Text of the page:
Thursday, March 01, 2007

Tools of the Trade: Databases and Style Guides

Just a quick post today about some new research tools that I find exciting these days. The first is a new style guide coming out this year called Wired Style: The Videogame Style Guide and Reference Manual, written by David Thomas, Kyle Orland (of Joystiq) and Scott Steinberg, that promises to offer guidance on "spelling conventions and game criticism, plus company information and historical timelines" for the videogames industry. According to Orland, the manual will provide:
[S]ome consistent answers for those niggling copy editing questions that constantly come up when writing about games -- questions like whether videogame should be one word or two (the guide says one, you say two), whether to capitalize the B in Xbox (no) and whether the term "Wiimote" should be excised from the English language forever (yes, yes, a thousand times yes).

You can read some preview coverage of the manual at Joystiq here, and at GamesIndustry.biz here.

In other news, I've been hearing a lot about a new web-based reference database called Zotero that I'm pretty excited to try out and possibly integrate into my data-collection for my thesis research. Here's a brief description from the website:
Zotero is a free, easy-to-use research tool that helps you gather and organize resources (whether bibliography or the full text of articles), and then lets you to annotate, organize, and share the results of your research. It includes the best parts of older reference manager software (like EndNote)—the ability to store full reference information in author, title, and publication fields and to export that as formatted references—and the best parts of modern software such as del.icio.us or iTunes, like the ability to sort, tag, and search in advanced ways. Using its unique ability to sense when you are viewing a book, article, or other resource on the web, Zotero will—on many major research sites—find and automatically save the full reference information for you in the correct fields.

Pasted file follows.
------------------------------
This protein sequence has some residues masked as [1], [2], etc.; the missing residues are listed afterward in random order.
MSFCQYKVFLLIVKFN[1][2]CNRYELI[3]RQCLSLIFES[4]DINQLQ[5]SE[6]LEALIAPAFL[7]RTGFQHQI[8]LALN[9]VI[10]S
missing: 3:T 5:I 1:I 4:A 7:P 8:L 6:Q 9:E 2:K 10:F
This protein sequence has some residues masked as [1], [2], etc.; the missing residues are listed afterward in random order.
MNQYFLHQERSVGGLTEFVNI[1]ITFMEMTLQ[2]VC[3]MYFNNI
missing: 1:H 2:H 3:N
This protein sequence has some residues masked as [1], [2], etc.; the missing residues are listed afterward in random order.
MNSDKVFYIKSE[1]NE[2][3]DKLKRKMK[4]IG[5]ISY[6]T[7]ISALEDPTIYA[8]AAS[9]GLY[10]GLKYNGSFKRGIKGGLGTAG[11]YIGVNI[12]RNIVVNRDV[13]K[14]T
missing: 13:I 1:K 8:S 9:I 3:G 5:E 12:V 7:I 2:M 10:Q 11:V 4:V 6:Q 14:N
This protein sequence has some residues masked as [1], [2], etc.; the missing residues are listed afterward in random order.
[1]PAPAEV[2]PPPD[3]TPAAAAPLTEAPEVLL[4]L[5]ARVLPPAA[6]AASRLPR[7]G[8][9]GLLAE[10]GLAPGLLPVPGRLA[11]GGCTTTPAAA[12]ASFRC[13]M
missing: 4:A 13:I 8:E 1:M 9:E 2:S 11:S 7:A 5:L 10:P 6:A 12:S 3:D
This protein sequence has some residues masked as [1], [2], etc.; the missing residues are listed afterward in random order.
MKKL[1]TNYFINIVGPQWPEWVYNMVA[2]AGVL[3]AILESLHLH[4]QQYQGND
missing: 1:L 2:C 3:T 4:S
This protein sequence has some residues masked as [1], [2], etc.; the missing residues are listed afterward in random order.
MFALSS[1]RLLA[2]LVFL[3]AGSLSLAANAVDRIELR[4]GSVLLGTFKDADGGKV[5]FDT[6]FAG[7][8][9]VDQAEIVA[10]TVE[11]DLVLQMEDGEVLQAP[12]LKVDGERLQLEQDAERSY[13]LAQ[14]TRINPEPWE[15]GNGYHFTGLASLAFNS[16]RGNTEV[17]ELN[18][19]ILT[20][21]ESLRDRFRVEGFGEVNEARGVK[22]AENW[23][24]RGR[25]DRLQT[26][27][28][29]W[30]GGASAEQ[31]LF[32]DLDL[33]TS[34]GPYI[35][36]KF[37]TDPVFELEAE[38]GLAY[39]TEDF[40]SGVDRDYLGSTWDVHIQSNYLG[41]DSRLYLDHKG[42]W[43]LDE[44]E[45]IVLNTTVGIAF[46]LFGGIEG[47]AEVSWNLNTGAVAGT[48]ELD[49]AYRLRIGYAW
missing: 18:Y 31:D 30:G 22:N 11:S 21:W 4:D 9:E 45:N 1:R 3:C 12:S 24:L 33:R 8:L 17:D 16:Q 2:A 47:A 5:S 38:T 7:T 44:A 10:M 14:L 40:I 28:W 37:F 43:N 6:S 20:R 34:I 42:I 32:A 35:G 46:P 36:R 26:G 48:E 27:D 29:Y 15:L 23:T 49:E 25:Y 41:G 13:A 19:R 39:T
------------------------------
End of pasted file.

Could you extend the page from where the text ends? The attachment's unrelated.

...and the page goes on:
It's currently in the Beta stage, but already looks very impressive, as you can see from this online demo. Plus it's compatible with EndNote, the program that I'm currently using to organize and manage my references and comp notes, so this might be just the ticket to integrating online sources into my existing system.

3 comments:

Jonas said...

Ah, please share your thoughts on Zotero when you try it out. I'm also on Endnote but looking to go browser-based.
From what I've read about Zotero it could be really great once they introduce MS Word integration. And maybe even before...?

- Jonas

Sara M. Grimes said...

I'll make sure I do, Jonas.
Sara

Sara M. Grimes said...

So far, I've just been using it to do web searches and I really like its usability and fluid integration into the whole web-search process. I have yet to attempt an integration of my newly zotero-saved sources into Endnote, but will keep you posted on how it goes once I do.